The video titled “Experiencing the Rich History and Food of Canada’s Season of Bounty” takes viewers on a journey through Canada’s Maritime Provinces and Quebec during the season of bounty. National Geographic photographer, Matthieu Paley, delves into the rich history, diverse cultures, and bountiful food of these regions.
Throughout the video, Paley joins a lobster boat crew, learns about biodiversity on a heritage farm, visits the ancestral homelands of the Mi’kmaq people, and explores the urban agriculture scene in Montreal. From lobster fishing in Nova Scotia to walking on the seafloor of the Bay of Fundy and experiencing the vibrant food scene of Montreal, the video offers a captivating glimpse into the cultural and culinary traditions of Canada’s Season of Bounty.
The video provides a deep dive into the connection between the land, the people, and the food, highlighting the significance of Canada’s diverse heritage and the sustainable practices being adopted in urban centers. As Paley immerses himself in the traditions and practices of the locals, viewers gain a deeper appreciation for the natural beauty and rich history of Canada’s Maritime Provinces and Quebec.
This exploration of Canada’s season of bounty allows viewers to connect with the stories and traditions of the land, ultimately showcasing the importance of preserving and celebrating cultural heritage and sustainable food practices. With stunning visuals and insightful storytelling, the video is a testament to the beauty and diversity of Canada’s natural and cultural landscapes.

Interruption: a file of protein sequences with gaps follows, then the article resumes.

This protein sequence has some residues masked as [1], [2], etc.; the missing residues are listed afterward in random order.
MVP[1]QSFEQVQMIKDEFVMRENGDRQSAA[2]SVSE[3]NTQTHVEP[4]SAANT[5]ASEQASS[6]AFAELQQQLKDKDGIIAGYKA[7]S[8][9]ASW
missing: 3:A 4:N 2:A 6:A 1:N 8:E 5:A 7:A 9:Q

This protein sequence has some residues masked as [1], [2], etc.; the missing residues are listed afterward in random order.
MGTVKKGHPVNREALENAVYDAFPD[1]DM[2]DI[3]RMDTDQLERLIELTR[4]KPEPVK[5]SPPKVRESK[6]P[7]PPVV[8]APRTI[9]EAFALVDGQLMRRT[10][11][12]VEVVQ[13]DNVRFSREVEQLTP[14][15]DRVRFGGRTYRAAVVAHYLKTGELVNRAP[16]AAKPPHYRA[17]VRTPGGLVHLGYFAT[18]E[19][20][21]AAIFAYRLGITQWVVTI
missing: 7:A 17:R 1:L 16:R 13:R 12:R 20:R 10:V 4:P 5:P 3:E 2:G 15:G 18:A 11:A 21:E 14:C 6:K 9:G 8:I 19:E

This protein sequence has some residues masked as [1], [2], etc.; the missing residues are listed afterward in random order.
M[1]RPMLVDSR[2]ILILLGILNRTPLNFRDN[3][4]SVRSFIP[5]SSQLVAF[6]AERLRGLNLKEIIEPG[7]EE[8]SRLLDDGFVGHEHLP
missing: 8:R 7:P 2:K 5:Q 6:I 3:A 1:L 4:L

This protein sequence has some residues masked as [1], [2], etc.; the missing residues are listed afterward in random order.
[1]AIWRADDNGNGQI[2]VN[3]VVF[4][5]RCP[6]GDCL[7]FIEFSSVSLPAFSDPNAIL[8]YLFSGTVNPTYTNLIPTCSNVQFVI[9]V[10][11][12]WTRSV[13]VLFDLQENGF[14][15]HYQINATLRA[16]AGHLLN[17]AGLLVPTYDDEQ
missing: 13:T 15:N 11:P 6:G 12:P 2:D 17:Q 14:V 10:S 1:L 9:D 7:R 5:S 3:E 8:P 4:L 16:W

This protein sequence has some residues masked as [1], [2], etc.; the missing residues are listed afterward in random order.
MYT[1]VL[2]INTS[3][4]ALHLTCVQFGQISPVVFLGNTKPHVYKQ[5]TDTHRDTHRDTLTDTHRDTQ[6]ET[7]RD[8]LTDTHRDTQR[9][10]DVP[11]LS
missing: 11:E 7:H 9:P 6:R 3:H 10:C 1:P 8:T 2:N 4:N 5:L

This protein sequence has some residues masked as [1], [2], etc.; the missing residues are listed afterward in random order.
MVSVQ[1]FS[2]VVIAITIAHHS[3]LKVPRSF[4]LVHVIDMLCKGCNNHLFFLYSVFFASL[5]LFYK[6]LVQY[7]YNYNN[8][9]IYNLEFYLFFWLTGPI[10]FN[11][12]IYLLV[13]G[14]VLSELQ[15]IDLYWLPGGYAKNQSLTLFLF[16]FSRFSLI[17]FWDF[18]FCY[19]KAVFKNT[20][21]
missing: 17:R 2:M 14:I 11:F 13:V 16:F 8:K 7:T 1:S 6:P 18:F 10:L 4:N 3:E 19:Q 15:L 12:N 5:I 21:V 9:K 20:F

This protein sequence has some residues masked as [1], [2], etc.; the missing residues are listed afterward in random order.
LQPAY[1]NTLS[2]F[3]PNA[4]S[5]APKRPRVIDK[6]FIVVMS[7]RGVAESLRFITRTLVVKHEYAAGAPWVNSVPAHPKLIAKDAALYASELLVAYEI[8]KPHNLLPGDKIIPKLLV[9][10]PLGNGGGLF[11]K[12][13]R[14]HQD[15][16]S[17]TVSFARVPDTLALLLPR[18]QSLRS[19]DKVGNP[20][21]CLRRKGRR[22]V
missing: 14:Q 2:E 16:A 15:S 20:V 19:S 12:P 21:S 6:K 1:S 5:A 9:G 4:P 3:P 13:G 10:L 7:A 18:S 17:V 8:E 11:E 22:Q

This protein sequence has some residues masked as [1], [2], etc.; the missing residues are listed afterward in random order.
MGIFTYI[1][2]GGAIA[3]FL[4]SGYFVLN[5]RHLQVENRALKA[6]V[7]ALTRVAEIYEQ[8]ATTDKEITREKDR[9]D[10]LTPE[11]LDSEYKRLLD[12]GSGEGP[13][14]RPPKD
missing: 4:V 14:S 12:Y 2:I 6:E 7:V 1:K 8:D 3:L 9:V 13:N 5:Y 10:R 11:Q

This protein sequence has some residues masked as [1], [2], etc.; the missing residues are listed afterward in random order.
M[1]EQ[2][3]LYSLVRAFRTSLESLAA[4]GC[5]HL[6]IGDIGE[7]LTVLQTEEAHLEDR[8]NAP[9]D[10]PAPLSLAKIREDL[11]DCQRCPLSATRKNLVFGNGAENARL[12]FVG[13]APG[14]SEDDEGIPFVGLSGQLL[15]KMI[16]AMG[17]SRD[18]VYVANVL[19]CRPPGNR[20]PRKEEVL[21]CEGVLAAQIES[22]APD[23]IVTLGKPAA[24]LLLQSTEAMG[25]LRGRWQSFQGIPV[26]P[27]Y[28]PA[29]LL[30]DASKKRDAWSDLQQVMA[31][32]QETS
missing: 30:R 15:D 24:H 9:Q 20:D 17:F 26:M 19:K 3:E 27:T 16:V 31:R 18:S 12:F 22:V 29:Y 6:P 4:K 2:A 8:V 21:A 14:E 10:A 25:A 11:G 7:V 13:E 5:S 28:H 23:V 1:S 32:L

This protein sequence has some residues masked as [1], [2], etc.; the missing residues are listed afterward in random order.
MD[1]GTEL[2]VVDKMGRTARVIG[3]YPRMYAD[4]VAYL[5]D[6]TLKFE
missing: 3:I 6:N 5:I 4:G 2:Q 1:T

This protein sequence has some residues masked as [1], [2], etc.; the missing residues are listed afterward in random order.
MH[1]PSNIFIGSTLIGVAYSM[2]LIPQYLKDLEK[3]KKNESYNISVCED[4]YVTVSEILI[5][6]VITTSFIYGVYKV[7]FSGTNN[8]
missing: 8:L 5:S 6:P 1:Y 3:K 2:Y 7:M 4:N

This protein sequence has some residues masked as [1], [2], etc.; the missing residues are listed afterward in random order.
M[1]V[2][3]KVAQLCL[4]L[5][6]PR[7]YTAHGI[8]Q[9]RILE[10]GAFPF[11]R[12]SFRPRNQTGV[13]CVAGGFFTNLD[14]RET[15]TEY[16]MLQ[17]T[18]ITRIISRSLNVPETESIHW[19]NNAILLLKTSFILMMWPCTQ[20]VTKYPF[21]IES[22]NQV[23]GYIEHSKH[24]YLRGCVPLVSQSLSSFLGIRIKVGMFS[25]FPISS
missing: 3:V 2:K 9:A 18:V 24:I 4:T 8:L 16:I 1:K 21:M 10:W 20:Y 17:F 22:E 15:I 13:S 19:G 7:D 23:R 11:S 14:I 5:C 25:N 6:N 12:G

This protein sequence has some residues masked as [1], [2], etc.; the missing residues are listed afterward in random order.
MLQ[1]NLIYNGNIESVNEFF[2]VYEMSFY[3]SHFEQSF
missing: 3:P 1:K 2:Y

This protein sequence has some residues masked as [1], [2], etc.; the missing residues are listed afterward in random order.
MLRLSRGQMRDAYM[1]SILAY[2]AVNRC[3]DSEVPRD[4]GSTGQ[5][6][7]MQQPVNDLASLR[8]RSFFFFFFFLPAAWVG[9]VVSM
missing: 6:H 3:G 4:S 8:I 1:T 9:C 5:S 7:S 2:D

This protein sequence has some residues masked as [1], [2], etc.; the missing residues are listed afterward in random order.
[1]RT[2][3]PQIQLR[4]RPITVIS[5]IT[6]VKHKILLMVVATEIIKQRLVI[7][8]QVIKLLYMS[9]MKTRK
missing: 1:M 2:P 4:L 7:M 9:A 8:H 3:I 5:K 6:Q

Watch the video by National Geographic
Iconic! I love to know the life of the stuff I’m going to eat before it shows up on my plate. That’s why I’m in Canada’s Maritime Provinces and Quebec during the season of bounty. To connect with the land and rich history through people and food. Good morning! Hi, I’m Matthieu.
It’s a region famous for its Gaelic, Mi’kmaq and Acadian cultures. And a bounty of heritage farm animals. They are turning this place that used to be a monoculture of corn into a place of biodiversity, bringing tons of animals and trying to feed the ground and create
This virtuous cycle that will bring more life. The skin is so thin… It’s like caviar. The idea is that with so much biodiversity that we have going on, it’ll naturally take care of itself. With the longest coastline in the world, Canada’s communities in Nova Scotia and New Brunswick are dependent
On lobster fishing, which makes up about half of their fisheries industry. Making it a crucial source of revenue and cultural pride. Cuz down here in Cap Pelé, we got the best tasting lobster in the world. Is that so? Yep. There’s 250 traps. We lift up all the traps every day.
Put fresh bait. Put that back in the water. So you need to measure every lobster to make sure it’s a legal one. Down here it’s 79 millimeters and up. The females with eggs you have to throw them back. A good lobster fisherman? Yeah, what makes a good lobster fisherman?